You Are What You Drive

01 Dec 2002, Posted by Steven Kotler in

Does society really define you by your car? One guy takes four very different auto identities for a spin.

For the first ten years I lived in this state, California car culture meant nothing to me. I resided in San Francisco and drove a used Isuzu Trooper. I eschewed fancy rides. I used words like eschew, often while listening to NPR. Then I moved to Los Angeles. That’s where a light went bling-bling in my head, and I began dreaming in horsepower and OnStar. I argued that L.A. is bigger than most island nations, that going from point A to point B can take a whole afternoon, that I eschewed public transportation. But the truth is simpler. I saw who got the most beautiful dates and the best tables. I saw what they drove. And I decided to test-drive four cars—each one for a week—on the road of good intentions and see where it led.

Week One: 2002 Toyota Sienna MiniVan

It’s a universal truth: No one’s tough in a minivan. And the maroon color doesn’t help. I begin my journey inside a giant eggplant. When I glide into my parking garage, the attendant, who sees me breakfast, lunch, and dinner 24-7, pokes his head out the ticket-booth window to check out my new wheels.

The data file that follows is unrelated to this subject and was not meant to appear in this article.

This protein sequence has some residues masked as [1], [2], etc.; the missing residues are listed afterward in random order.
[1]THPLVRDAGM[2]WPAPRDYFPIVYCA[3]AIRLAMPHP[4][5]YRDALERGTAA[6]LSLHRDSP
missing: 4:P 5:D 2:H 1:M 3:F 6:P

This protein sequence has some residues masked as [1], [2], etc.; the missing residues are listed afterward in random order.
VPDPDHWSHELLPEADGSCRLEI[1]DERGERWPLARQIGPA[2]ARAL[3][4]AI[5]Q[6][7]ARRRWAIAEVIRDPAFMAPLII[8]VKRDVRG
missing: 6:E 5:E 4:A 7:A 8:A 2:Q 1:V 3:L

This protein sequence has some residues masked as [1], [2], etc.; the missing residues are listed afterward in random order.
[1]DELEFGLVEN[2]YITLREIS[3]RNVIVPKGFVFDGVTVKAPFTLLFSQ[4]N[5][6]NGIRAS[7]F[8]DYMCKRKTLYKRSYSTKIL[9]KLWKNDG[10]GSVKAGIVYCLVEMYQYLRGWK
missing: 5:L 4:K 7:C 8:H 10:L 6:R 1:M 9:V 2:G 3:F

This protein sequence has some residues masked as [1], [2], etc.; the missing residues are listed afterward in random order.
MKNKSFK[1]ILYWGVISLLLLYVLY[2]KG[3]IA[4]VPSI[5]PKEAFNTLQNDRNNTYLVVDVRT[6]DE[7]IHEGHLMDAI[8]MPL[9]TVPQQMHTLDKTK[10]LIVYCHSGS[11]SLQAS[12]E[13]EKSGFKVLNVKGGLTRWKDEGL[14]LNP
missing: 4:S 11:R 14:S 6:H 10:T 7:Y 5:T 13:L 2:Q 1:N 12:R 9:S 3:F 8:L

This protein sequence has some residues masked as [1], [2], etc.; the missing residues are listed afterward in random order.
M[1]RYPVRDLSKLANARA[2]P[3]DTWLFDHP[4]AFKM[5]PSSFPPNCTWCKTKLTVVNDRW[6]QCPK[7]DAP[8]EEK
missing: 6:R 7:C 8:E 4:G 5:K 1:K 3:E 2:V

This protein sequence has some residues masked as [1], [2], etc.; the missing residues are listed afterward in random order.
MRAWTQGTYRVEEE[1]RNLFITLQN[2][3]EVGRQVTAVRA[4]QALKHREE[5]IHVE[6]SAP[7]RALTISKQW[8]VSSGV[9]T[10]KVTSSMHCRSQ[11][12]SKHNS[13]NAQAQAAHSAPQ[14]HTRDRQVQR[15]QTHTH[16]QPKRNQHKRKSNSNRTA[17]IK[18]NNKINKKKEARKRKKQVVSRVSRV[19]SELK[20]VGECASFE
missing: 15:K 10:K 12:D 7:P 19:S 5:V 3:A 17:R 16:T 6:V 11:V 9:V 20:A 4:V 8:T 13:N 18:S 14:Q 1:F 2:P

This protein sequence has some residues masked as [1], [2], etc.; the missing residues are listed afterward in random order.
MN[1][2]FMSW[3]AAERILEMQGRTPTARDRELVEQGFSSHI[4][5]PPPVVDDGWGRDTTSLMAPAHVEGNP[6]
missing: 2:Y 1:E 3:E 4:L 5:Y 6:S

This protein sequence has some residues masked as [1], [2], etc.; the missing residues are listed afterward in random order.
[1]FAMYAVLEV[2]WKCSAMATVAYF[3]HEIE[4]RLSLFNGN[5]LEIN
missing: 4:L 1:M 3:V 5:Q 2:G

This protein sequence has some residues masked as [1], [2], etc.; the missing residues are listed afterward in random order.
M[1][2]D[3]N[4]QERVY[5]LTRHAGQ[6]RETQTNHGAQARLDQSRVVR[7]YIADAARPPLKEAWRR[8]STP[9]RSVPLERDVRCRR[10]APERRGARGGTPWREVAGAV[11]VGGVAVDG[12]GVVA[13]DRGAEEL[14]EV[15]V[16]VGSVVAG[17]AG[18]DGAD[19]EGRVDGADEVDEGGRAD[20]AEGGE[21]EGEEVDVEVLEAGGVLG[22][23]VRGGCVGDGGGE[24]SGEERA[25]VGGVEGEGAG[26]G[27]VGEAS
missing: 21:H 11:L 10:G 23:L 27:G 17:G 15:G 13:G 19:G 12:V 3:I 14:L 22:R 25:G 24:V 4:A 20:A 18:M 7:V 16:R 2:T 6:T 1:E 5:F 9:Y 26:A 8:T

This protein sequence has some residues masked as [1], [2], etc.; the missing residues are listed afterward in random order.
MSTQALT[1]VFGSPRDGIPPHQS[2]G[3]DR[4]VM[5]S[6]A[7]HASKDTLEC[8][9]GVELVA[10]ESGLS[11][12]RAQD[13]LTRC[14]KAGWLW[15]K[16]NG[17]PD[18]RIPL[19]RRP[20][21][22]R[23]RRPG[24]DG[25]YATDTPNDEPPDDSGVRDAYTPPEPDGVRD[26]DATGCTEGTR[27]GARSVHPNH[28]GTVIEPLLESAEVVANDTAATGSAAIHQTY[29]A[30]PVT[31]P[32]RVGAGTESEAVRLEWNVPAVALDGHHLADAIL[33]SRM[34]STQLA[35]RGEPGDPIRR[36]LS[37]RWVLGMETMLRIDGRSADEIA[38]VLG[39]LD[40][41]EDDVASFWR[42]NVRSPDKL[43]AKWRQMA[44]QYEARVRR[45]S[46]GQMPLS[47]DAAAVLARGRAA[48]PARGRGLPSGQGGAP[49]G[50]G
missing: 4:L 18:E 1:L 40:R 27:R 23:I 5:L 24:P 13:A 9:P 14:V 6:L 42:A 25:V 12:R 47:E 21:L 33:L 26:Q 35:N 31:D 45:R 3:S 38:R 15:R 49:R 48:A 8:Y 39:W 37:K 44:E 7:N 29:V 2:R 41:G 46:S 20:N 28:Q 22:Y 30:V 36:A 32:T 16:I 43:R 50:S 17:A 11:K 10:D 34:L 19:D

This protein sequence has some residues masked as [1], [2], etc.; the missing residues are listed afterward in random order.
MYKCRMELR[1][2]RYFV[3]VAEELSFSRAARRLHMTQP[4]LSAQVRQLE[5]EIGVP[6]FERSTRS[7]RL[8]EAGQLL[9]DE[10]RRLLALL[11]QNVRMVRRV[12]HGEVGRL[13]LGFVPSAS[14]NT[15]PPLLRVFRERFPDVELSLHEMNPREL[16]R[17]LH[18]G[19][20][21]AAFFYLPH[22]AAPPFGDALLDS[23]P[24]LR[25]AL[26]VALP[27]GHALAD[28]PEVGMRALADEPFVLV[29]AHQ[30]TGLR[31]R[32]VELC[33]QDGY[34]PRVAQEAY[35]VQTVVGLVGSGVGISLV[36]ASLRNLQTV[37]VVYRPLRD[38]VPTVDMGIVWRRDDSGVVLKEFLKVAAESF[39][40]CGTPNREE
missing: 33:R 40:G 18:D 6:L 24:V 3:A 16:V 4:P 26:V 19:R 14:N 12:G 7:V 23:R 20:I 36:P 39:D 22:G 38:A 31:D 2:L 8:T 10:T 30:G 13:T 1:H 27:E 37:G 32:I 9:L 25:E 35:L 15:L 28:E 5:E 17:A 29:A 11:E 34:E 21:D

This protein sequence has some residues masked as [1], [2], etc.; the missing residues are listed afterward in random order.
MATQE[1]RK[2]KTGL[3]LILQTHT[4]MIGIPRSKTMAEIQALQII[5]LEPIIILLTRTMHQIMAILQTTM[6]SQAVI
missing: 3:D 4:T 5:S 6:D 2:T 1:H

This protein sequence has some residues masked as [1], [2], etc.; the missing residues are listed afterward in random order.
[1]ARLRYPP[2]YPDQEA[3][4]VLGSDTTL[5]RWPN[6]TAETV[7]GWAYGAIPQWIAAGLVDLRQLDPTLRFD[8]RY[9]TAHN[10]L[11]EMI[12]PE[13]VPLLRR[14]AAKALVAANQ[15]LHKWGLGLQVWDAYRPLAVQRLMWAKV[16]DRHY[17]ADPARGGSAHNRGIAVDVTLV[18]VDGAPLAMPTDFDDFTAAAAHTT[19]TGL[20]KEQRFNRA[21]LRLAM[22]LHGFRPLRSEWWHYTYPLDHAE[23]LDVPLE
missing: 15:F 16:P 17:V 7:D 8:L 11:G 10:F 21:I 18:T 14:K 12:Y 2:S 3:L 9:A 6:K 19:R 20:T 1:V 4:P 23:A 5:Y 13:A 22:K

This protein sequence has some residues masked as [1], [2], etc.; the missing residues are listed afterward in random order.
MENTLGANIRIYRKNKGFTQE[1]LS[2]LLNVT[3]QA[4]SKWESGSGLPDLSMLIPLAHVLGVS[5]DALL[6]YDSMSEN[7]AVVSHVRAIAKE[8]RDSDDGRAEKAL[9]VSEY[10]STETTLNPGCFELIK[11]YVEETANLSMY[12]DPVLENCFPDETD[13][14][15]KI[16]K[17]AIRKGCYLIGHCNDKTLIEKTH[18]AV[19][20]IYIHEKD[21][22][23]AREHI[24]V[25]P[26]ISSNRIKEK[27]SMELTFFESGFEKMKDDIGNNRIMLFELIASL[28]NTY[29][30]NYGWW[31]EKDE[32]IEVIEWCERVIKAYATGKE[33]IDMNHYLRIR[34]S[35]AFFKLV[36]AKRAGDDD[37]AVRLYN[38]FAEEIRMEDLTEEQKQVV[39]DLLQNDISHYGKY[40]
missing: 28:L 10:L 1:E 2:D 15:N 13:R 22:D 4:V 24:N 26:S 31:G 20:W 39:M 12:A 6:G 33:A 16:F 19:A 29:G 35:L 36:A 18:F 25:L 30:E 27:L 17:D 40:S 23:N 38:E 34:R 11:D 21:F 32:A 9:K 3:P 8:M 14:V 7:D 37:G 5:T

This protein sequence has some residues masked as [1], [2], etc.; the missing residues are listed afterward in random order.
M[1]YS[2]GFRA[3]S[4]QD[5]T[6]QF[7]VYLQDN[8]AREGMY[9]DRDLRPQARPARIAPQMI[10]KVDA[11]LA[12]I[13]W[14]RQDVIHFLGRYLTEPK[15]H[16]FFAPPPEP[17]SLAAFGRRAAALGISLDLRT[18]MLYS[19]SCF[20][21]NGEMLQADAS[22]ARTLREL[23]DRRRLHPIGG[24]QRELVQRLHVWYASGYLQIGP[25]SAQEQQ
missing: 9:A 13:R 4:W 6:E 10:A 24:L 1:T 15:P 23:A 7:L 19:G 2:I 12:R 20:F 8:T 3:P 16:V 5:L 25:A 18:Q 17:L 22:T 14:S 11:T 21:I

“Yo, man, ’sup with this? Your car in the shop? You driving your old lady’s ride?”

Later that day, while I’m winding down a rather narrow road, some clown in a Hummer comes barreling toward me, taking up half the road and wedging my neither nimble nor nubile soccer-mom-mobile onto the thin edge. He’s got pavement aplenty on the other side of his tank, but I’m clipping mailboxes and breathing foliage. There’s no place to pull over and, okay, I’ve had a rough couple of hours. I’m not my normal cheerful self. So when this jerk comes Hummering past me with his window down hollering “Motherfucker, out of my way” and flipping me the bird, I lose it for a moment. Next thing you know, I’ve slammed brakes, flung doors, and am standing, screaming in the street for him to “come back here so I can kick your ass!”

That’s when I notice the two guys in the convertible Beemer who’ve been driving behind me. They’ve seen the whole ugly affair.

“What happened? Kids late for school?”
As I was saying, no one’s tough in a minivan.

If you really want to test your car’s pull in L.A., you need to submit it for approval to the parking valets, the guys who make their living in bright red vests and have the deepest understanding of how one’s chances of success can hang in a hubcap’s balance. They are the taste-makers of California car culture.

So I take a date to the Electric Lotus, roll into the lot, and see plenty of empty spots. We head inside, have dinner, come back—but I don’t see my car. I give the guy my ticket and expect him to trot into a corner. I’m driving a minivan; I can live with a back corner. But dude goes sprinting out of the lot and down the street. No, a back corner was too good for me. He’s parked my love-eliminator around the corner, in the parking lot of a 7-Eleven.

For my next date, I decide to hark back to the glory days of airbrushed vans. I rent a couple of good movies. Classics. Everyone loves a classic. I have Debbie Does Dallas playing on the mini TV. I buy a dozen airplane bottles of booze and toss them in a lunch box for my minibar. I give it my best. But let me just say for the record that asking, “Ever made it in the back of a minivan?” never got anyone laid.